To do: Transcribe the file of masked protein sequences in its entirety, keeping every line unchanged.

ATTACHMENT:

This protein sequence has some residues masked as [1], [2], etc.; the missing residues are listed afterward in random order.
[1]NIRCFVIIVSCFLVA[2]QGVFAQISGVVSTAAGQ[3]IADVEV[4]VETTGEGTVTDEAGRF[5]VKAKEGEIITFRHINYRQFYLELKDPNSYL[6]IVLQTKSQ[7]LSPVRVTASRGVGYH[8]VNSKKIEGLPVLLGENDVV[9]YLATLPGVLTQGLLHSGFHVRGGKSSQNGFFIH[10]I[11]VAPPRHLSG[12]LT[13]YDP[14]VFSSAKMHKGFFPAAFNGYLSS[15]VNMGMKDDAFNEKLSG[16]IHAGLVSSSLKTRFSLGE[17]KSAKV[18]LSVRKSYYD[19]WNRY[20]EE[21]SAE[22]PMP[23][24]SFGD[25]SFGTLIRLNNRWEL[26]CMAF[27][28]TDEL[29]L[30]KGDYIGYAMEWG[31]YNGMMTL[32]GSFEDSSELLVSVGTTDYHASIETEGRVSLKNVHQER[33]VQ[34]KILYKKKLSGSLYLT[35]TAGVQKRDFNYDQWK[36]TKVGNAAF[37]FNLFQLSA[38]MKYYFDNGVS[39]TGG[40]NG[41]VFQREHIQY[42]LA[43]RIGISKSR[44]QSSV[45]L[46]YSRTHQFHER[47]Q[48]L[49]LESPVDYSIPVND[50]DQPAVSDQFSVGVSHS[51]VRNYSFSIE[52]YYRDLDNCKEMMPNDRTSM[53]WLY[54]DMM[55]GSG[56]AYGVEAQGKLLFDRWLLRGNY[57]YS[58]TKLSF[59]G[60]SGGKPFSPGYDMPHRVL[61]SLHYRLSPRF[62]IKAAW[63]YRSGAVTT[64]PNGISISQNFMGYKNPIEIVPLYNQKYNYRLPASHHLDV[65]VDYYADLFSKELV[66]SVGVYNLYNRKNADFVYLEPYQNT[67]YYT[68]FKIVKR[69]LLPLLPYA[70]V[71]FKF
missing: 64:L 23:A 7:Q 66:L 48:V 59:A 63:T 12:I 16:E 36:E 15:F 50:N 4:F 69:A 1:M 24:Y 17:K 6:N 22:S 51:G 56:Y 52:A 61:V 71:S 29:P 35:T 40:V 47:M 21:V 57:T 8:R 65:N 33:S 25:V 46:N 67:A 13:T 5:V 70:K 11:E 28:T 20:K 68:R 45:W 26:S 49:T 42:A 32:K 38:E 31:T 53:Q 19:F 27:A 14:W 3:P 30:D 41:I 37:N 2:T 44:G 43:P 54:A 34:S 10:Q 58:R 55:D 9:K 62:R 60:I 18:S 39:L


This protein sequence has some residues masked as [1], [2], etc.; the missing residues are listed afterward in random order.
[1]NIRCFVIIVSCFLVA[2]QGVFAQISGVVSTAAGQ[3]IADVEV[4]VETTGEGTVTDEAGRF[5]VKAKEGEIITFRHINYRQFYLELKDPNSYL[6]IVLQTKSQ[7]LSPVRVTASRGVGYH[8]VNSKKIEGLPVLLGENDVV[9]YLATLPGVLTQGLLHSGFHVRGGKSSQNGFFIH[10]I[11]VAPPRHLSG[12]LT[13]YDP[14]VFSSAKMHKGFFPAAFNGYLSS[15]VNMGMKDDAFNEKLSG[16]IHAGLVSSSLKTRFSLGE[17]KSAKV[18]LSVRKSYYD[19]WNRY[20]EE[21]SAE[22]PMP[23][24]SFGD[25]SFGTLIRLNNRWEL[26]CMAF[27][28]TDEL[29]L[30]KGDYIGYAMEWG[31]YNGMMTL[32]GSFEDSSELLVSVGTTDYHASIETEGRVSLKNVHQER[33]VQ[34]KILYKKKLSGSLYLT[35]TAGVQKRDFNYDQWK[36]TKVGNAAF[37]FNLFQLSA[38]MKYYFDNGVS[39]TGG[40]NG[41]VFQREHIQY[42]LA[43]RIGISKSR[44]QSSV[45]L[46]YSRTHQFHER[47]Q[48]L[49]LESPVDYSIPVND[50]DQPAVSDQFSVGVSHS[51]VRNYSFSIE[52]YYRDLDNCKEMMPNDRTSM[53]WLY[54]DMM[55]GSG[56]AYGVEAQGKLLFDRWLLRGNY[57]YS[58]TKLSF[59]G[60]SGGKPFSPGYDMPHRVL[61]SLHYRLSPRF[62]IKAAW[63]YRSGAVTT[64]PNGISISQNFMGYKNPIEIVPLYNQKYNYRLPASHHLDV[65]VDYYADLFSKELV[66]SVGVYNLYNRKNADFVYLEPYQNT[67]YYT[68]FKIVKR[69]LLPLLPYA[70]V[71]FKF
missing: 64:L 23:A 7:Q 66:L 48:V 59:A 63:T 12:I 16:E 36:E 15:F 50:N 4:F 69:A 1:M 24:Y 17:K 6:N 22:S 51:G 56:Y 52:A 61:V 71:S 29:P 35:T 40:V 47:M 21:V 57:T 8:R 65:N 33:S 25:V 46:N 67:A 13:T 5:V 70:K 11:E 28:T 20:K 68:R 45:W 26:S 49:T 42:A 32:K 38:E 31:T 53:Q 19:F 27:A 14:W 3:P 30:D 41:I 37:N 2:T 44:G 43:P 54:A 34:S 10:Q 58:R 55:D 9:K 62:R 60:I 18:S 39:L